Such a catastrophic outbreak will now result in around 17,000 pigs being culled reports local news station, Bulgarian National Television (BNT). A spokeswoman for the national food safety authority told Reuters that all home-raised pigs in a three-kilometre quarantine zone, established around the farm in the village of Nikolovo, might also be culled.
A BNT report says that the culled animals will be buried in the region of the farm and that further biosecurity measures will be put in place to limit further spread of the disease: incoming and outgoing vehicles will be subject to disinfection and trade of pigs within the 10-kilometre disease isolation zone is prohibited for six months.
The mayor of the village of Nikolovo said that the culling of the pigs is the best way to limit the spread of African swine fever but that it was a last resort. He commented that the virus was most likely introduced to the commercial herd in feed.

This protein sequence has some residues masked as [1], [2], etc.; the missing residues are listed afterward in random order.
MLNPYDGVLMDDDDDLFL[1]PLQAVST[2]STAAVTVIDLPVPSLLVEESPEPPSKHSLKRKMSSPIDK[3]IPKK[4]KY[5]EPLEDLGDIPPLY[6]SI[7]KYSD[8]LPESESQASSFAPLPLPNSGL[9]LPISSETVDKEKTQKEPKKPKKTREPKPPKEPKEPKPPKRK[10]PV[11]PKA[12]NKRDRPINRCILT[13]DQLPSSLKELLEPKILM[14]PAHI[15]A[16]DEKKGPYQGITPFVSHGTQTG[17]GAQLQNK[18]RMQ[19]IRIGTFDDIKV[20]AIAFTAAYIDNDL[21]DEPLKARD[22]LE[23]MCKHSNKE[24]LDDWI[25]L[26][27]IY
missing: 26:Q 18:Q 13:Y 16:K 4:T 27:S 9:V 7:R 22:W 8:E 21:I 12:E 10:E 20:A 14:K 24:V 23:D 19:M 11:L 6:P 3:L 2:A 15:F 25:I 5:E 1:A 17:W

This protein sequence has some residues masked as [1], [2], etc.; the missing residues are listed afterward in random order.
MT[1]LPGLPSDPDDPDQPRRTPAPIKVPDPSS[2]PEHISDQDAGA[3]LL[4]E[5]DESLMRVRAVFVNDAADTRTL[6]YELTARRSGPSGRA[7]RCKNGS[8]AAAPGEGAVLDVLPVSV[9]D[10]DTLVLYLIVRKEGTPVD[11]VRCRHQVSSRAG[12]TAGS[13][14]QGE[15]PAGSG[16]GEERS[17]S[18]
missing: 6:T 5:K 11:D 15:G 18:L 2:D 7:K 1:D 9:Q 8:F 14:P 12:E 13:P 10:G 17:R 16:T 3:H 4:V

With the sudden cease in production and trade from some of Bulgaria's largest pork producers, the price of pork has increased by 19 stotinki a kilogram according to The Sofia Globe. The average price for a kilogram of pork is 7.60 leva, seven stotinki higher than this period in 2018.
Pork is widely produced and consumed in Bulgaria, accounting for around 80 percent of the country's total meat production.